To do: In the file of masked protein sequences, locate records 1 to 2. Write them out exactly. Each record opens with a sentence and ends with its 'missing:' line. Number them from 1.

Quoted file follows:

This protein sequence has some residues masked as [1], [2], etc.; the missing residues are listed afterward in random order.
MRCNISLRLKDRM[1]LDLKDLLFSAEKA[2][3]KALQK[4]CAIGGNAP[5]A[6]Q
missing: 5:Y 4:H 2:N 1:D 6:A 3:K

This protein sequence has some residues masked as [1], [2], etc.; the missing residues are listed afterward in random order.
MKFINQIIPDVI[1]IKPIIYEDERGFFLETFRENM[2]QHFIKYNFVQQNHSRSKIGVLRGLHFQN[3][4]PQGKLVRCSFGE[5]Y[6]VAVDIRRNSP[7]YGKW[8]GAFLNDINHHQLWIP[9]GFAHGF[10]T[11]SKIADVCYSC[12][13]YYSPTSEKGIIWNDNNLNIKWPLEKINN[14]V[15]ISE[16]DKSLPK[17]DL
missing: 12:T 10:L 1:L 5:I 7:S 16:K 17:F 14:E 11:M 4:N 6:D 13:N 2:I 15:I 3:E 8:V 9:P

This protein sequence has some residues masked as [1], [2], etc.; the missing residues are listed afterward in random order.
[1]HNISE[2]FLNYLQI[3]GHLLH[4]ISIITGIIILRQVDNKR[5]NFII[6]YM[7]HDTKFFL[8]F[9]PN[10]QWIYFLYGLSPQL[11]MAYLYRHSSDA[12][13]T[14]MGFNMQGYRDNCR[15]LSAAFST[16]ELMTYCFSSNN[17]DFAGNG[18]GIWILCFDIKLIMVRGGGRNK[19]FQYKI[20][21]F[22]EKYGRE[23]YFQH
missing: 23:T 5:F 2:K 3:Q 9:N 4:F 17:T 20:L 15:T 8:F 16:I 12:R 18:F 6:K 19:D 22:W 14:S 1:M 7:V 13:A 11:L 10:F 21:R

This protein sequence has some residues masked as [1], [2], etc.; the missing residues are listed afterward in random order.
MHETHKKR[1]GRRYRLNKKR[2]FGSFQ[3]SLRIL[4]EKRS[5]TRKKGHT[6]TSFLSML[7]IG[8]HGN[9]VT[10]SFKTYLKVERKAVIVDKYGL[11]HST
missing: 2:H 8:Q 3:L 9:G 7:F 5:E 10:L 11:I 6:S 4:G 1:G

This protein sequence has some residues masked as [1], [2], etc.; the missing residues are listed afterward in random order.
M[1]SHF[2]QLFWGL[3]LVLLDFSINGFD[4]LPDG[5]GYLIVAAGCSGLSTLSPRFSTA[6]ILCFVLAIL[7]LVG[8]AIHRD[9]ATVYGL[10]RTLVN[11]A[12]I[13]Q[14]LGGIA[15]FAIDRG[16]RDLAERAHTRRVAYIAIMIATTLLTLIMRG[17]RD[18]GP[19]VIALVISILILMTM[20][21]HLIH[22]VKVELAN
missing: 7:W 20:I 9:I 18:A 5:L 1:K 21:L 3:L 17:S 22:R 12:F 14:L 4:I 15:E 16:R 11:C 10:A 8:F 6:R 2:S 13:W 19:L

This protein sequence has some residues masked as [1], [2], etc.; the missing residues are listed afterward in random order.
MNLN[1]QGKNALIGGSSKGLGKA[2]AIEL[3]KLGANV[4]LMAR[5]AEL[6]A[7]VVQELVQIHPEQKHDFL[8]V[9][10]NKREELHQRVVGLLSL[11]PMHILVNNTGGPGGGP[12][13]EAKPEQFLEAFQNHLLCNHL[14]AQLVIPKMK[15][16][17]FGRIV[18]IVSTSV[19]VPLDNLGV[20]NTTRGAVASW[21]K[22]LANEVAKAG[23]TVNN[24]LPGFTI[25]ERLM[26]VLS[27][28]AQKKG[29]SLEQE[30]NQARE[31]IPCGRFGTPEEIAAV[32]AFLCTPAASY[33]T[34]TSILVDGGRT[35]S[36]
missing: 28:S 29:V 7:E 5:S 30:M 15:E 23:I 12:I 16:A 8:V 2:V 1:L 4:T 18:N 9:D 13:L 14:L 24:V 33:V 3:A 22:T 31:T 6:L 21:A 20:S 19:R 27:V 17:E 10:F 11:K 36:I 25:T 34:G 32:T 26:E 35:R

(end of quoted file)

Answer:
This protein sequence has some residues masked as [1], [2], etc.; the missing residues are listed afterward in random order.
MRCNISLRLKDRM[1]LDLKDLLFSAEKA[2][3]KALQK[4]CAIGGNAP[5]A[6]Q
missing: 5:Y 4:H 2:N 1:D 6:A 3:K

This protein sequence has some residues masked as [1], [2], etc.; the missing residues are listed afterward in random order.
MKFINQIIPDVI[1]IKPIIYEDERGFFLETFRENM[2]QHFIKYNFVQQNHSRSKIGVLRGLHFQN[3][4]PQGKLVRCSFGE[5]Y[6]VAVDIRRNSP[7]YGKW[8]GAFLNDINHHQLWIP[9]GFAHGF[10]T[11]SKIADVCYSC[12][13]YYSPTSEKGIIWNDNNLNIKWPLEKINN[14]V[15]ISE[16]DKSLPK[17]DL
missing: 12:T 10:L 1:L 5:I 7:S 16:K 17:F 14:E 11:M 4:N 6:D 13:N 2:I 15:I 3:E 8:V 9:P